Component test stands, single-cylinder test stands, transient test stands, gas engine test stands and field trials units - Tognum development engineers subject new generations of engines to rigorous testing regimes before they are included in the engine program. To simulate reality as closely as possible during test runs, Tognum’s R&D test stands are being equipped with dynamic components step by step. Rapid load changes are accurately simulated, for example, using an electrodynamic dynamometer. Temperature and air humidity can be precisely adjusted in addition. The duration of the test runs has been extended to 3,000 hours because the legislator demands reliable emission data for the entire service life of an engine. Single-cylinder test stands have been successfully introduced to reduce complexity and save fuel costs. They are used at the Magdeburg location, for example, to adjust the combustion process to achieve the lowest emissions and minimum consumption before the first full engine is ever started up.
The final link in the R&D chain is the field trials unit. At its Friedrichshafen location, the Tognum Group has set up gas engines as well as two diesel gensets (Series 1600 and 4000) for field trials under actual operating conditions. They generate continuous power and are therefore ideal for system tests with the new SCR exhaust aftertreatment system and other new engine components such as the Lead2 injection system from L’Orange. To make sure that gas engines gain the attention they deserve as a source of clean drive power, the Gas Engine Development section at Tognum is working intensively on expanding the product range. A R&D gas engine test stand went into operation at the Augsburg location in July 2011.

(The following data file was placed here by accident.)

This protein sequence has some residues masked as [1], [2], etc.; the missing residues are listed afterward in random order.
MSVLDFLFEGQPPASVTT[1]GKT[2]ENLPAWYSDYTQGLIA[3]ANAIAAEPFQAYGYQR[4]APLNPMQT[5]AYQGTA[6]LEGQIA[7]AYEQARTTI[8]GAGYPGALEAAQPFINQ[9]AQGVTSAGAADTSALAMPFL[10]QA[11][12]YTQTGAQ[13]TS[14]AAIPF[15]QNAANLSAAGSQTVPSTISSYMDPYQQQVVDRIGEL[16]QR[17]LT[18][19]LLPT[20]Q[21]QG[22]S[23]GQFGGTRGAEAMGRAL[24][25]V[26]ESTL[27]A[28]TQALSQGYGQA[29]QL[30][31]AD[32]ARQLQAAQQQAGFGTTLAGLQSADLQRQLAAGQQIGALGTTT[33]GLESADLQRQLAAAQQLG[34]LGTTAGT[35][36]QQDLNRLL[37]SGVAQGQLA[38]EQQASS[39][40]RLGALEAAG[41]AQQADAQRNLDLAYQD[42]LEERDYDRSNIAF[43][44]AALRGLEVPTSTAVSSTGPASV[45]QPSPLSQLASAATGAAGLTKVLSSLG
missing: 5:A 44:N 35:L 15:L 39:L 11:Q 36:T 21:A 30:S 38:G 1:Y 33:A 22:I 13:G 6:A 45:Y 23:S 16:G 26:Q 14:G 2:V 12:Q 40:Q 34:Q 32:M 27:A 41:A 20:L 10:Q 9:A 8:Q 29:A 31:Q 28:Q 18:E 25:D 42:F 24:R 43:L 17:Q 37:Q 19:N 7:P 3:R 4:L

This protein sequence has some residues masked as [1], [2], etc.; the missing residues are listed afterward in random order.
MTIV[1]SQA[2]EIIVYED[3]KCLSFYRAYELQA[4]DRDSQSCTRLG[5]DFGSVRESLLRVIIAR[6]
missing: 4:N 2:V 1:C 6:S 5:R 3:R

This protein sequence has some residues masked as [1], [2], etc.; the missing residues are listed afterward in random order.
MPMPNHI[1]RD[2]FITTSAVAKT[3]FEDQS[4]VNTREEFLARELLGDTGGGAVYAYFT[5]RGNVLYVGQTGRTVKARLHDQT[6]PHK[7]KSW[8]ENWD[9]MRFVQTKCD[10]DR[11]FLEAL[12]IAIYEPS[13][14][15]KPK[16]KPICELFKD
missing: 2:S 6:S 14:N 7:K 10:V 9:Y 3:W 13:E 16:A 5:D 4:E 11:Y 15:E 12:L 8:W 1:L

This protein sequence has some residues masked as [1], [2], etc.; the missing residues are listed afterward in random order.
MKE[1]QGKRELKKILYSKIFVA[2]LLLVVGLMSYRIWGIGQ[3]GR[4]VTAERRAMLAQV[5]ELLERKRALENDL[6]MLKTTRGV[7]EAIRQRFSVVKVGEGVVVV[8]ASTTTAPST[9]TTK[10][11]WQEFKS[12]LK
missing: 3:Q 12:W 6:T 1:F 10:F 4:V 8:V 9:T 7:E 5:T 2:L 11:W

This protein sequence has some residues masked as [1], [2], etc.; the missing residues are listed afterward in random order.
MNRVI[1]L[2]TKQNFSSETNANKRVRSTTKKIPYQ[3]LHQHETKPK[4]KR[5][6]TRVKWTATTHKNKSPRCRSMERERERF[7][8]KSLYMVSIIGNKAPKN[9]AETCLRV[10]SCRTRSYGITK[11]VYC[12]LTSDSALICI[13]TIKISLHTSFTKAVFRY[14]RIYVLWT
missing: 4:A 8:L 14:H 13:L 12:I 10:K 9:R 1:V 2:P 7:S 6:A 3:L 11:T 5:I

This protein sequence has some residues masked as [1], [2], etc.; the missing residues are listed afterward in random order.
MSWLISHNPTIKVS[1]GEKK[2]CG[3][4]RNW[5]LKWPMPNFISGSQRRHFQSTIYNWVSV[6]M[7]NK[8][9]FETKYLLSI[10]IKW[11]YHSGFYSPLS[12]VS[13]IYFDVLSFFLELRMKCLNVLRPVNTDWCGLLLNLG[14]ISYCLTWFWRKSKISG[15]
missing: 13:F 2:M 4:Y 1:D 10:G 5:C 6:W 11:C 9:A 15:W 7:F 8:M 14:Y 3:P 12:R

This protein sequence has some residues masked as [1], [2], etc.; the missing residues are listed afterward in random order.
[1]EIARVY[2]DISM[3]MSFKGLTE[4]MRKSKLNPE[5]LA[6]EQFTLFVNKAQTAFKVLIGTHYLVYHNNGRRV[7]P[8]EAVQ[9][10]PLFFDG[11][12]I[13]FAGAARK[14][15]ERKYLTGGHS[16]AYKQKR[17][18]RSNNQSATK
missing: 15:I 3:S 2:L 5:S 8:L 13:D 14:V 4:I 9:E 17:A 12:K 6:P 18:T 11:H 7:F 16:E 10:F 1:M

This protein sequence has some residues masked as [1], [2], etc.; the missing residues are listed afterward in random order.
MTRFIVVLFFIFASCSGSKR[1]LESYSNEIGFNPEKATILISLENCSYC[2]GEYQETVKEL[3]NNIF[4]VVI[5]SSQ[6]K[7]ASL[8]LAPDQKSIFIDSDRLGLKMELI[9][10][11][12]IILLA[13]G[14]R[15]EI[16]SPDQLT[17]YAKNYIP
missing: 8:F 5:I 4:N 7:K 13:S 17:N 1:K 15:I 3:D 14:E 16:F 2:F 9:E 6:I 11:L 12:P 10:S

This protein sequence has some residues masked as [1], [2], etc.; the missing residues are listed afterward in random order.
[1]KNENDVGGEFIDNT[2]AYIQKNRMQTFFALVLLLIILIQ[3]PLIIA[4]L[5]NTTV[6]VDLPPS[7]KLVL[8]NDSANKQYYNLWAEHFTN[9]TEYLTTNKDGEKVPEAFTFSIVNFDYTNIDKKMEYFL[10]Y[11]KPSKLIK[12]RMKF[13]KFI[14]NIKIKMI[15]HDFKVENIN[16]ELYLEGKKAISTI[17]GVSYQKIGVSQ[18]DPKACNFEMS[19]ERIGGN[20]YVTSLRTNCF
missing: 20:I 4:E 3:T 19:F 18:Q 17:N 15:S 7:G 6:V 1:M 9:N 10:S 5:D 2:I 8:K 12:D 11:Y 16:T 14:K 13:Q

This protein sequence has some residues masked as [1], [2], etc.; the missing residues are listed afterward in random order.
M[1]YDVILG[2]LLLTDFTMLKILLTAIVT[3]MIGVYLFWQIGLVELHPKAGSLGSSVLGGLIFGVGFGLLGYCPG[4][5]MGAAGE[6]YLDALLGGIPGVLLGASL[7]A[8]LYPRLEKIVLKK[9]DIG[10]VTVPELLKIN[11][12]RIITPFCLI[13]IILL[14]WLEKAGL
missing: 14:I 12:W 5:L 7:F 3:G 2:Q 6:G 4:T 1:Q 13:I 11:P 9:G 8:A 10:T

Tognum’s R&D activities have long since expanded beyond the German locations at Friedrichshafen, Augsburg, Magdeburg and Glatten. Engines for the US market, for example, are calibrated in Detroit and in Asia, Tognum also has an “Engineering Research Center” in the Indian city of Pune.
At the limit (pdf)
Very low or high temperatures, high altitudes, high waves and earthquakes are serious challenges for an engine. To make sure that MTU engines can handle anything, they are bench-tested under extreme conditions.